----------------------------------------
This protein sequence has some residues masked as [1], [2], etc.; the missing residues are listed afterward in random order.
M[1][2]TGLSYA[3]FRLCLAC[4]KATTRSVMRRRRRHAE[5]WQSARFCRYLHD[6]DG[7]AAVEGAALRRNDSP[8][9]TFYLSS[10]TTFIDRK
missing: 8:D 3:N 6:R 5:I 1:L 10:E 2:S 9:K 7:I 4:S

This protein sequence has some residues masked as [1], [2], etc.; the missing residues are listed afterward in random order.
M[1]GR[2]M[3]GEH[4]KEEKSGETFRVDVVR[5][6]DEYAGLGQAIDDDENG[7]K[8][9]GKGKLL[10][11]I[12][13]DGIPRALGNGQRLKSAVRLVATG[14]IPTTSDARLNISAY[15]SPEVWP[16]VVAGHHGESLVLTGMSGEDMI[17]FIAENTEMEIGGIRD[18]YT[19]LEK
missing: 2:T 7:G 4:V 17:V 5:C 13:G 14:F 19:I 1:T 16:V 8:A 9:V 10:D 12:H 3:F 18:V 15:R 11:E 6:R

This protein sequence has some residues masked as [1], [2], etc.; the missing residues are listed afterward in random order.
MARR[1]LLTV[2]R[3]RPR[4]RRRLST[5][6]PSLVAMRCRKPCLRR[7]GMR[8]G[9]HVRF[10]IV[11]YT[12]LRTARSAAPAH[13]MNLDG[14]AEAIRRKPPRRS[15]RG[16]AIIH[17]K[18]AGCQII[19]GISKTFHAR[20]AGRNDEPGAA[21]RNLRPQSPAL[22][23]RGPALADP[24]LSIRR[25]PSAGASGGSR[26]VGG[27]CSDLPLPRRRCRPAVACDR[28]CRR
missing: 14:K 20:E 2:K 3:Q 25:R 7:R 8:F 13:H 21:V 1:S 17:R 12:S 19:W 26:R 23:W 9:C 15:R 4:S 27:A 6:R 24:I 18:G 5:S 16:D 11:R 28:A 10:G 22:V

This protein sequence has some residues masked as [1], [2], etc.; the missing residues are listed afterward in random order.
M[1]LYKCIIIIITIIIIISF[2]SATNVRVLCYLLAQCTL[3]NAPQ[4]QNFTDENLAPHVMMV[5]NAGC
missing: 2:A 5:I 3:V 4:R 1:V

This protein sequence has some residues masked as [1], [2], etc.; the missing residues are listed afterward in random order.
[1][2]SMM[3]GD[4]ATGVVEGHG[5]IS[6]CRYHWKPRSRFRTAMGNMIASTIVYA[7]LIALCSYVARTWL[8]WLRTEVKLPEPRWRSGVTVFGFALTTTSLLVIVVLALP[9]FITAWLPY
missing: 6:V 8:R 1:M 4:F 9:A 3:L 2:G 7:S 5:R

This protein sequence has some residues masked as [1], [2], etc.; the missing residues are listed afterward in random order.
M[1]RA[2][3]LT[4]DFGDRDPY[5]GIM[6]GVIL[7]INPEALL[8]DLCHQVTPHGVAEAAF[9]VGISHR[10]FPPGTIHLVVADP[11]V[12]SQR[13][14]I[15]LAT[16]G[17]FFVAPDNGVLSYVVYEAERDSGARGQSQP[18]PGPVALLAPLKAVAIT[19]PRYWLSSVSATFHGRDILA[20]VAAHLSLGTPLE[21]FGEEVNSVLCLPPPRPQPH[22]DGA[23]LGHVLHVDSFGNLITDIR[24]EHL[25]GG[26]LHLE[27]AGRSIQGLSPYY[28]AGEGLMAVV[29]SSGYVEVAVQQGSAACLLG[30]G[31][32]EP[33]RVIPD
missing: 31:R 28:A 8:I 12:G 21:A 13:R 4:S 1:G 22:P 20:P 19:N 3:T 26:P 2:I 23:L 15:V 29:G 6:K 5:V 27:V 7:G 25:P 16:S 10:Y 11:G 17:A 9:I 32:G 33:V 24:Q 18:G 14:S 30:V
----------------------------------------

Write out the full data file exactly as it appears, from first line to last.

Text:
This protein sequence has some residues masked as [1], [2], etc.; the missing residues are listed afterward in random order.
M[1][2]TGLSYA[3]FRLCLAC[4]KATTRSVMRRRRRHAE[5]WQSARFCRYLHD[6]DG[7]AAVEGAALRRNDSP[8][9]TFYLSS[10]TTFIDRK
missing: 8:D 3:N 6:R 5:I 1:L 10:E 2:S 9:K 7:I 4:S

This protein sequence has some residues masked as [1], [2], etc.; the missing residues are listed afterward in random order.
M[1]GR[2]M[3]GEH[4]KEEKSGETFRVDVVR[5][6]DEYAGLGQAIDDDENG[7]K[8][9]GKGKLL[10][11]I[12][13]DGIPRALGNGQRLKSAVRLVATG[14]IPTTSDARLNISAY[15]SPEVWP[16]VVAGHHGESLVLTGMSGEDMI[17]FIAENTEMEIGGIRD[18]YT[19]LEK
missing: 2:T 7:G 4:V 17:V 5:C 13:G 14:F 19:I 1:T 16:V 8:A 9:V 10:D 12:H 3:F 18:V 15:R 11:E 6:R

This protein sequence has some residues masked as [1], [2], etc.; the missing residues are listed afterward in random order.
MARR[1]LLTV[2]R[3]RPR[4]RRRLST[5][6]PSLVAMRCRKPCLRR[7]GMR[8]G[9]HVRF[10]IV[11]YT[12]LRTARSAAPAH[13]MNLDG[14]AEAIRRKPPRRS[15]RG[16]AIIH[17]K[18]AGCQII[19]GISKTFHAR[20]AGRNDEPGAA[21]RNLRPQSPAL[22][23]RGPALADP[24]LSIRR[25]PSAGASGGSR[26]VGG[27]CSDLPLPRRRCRPAVACDR[28]CRR
missing: 14:K 20:E 2:K 3:Q 25:R 7:R 8:F 13:H 21:V 1:S 17:R 12:S 19:W 26:R 23:W 9:C 15:R 4:S 27:A 6:R 24:I 18:G 5:S 16:D 11:R 28:A 10:G 22:V

This protein sequence has some residues masked as [1], [2], etc.; the missing residues are listed afterward in random order.
M[1]LYKCIIIIITIIIIISF[2]SATNVRVLCYLLAQCTL[3]NAPQ[4]QNFTDENLAPHVMMV[5]NAGC
missing: 2:A 5:I 3:V 4:R 1:V

This protein sequence has some residues masked as [1], [2], etc.; the missing residues are listed afterward in random order.
[1][2]SMM[3]GD[4]ATGVVEGHG[5]IS[6]CRYHWKPRSRFRTAMGNMIASTIVYA[7]LIALCSYVARTWL[8]WLRTEVKLPEPRWRSGVTVFGFALTTTSLLVIVVLALP[9]FITAWLPY
missing: 6:V 8:R 1:M 4:F 9:A 3:L 2:G 7:S 5:R

This protein sequence has some residues masked as [1], [2], etc.; the missing residues are listed afterward in random order.
M[1]RA[2][3]LT[4]DFGDRDPY[5]GIM[6]GVIL[7]INPEALL[8]DLCHQVTPHGVAEAAF[9]VGISHR[10]FPPGTIHLVVADP[11]V[12]SQR[13][14]I[15]LAT[16]G[17]FFVAPDNGVLSYVVYEAERDSGARGQSQP[18]PGPVALLAPLKAVAIT[19]PRYWLSSVSATFHGRDILA[20]VAAHLSLGTPLE[21]FGEEVNSVLCLPPPRPQPH[22]DGA[23]LGHVLHVDSFGNLITDIR[24]EHL[25]GG[26]LHLE[27]AGRSIQGLSPYY[28]AGEGLMAVV[29]SSGYVEVAVQQGSAACLLG[30]G[31][32]EP[33]RVIPD
missing: 31:R 28:A 8:I 12:G 21:A 13:R 4:S 1:G 22:P 20:P 19:N 3:T 26:P 2:I 23:L 15:V 29:G 6:K 5:V 27:V 7:G 25:P 16:S 10:Y 11:G 17:A 9:I 32:G 33:V 24:Q 18:G 14:S 30:V